On the 12th of November, the people of Reigate walked down to Shaws’ Corner to attend Remembrance Sunday. It was touching to see how many attended- from families on the pavement, to contingents of cadets. Many veterans of the armed forces came to pay their respects, and indeed were the ones that led the event. There was also the band that played the poignant ‘Last Post’, and of course the two-minute silence to remember those lost in the service of our country. Finally, the veterans placed a wreath of poppies at the war memorial.


Perhaps the most poignant words of the day were the ubiquitous phrase ‘We will remember them’. We certainly will remember their names, and their sacrifice. But will we remember their faces, or what their personality was? Will we remember what really defined them? Perhaps not. We remember them, but we don’t know what it was like for those fighting in the trenches and the mud of WW1. By now, the last veterans have died of old age. So, it seems we will remember those lost fighting, but we will never truly know what it was like for the soldiers lost in WW1.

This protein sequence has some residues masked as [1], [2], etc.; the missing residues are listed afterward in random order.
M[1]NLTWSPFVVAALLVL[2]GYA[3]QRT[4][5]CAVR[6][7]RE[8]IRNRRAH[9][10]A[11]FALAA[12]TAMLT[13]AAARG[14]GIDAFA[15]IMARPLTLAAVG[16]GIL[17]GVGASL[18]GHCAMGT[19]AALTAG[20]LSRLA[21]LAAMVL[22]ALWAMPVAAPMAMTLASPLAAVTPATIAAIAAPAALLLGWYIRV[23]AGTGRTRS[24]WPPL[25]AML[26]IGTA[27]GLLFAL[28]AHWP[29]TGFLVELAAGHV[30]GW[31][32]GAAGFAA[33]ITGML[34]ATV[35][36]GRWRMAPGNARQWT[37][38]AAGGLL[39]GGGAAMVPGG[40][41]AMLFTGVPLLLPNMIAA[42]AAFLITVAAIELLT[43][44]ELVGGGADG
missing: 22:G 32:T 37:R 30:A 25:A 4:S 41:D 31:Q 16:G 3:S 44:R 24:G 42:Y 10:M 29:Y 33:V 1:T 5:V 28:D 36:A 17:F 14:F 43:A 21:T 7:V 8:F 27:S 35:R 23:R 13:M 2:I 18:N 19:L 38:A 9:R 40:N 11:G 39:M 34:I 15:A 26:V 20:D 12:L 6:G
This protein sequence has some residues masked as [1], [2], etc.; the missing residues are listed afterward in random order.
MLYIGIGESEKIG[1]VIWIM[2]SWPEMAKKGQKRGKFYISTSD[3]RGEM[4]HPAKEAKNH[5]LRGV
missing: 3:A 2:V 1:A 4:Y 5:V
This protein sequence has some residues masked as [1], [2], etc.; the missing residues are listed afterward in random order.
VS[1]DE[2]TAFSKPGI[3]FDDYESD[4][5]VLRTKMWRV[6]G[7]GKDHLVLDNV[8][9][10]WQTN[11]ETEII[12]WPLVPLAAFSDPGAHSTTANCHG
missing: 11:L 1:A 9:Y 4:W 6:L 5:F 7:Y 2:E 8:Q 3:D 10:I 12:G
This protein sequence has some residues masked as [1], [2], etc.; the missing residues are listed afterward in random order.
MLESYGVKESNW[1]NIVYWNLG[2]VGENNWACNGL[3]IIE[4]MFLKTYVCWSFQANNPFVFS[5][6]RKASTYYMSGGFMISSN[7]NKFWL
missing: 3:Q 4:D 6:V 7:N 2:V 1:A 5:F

The true meaning, perhaps, of Remembrance, is to remember their sacrifices; to honour the peace that they fought and gave their lives for.  What World War One should have taught us was that we needed to avoid repeating the horrors of war, but did we? 


The 20th-century philosopher Santayana wrote "those who cannot remember the past are condemned to repeat it”.  As those horrors pass out of living memory, they are being repeated in Ukraine and Gaza.


It seems WW1 was not ‘the war to end all wars’. Neither was WW2. Santayana also wrote “only the dead have seen an end to war”. Hopefully we can find another solution other than the total annihilation of the human race.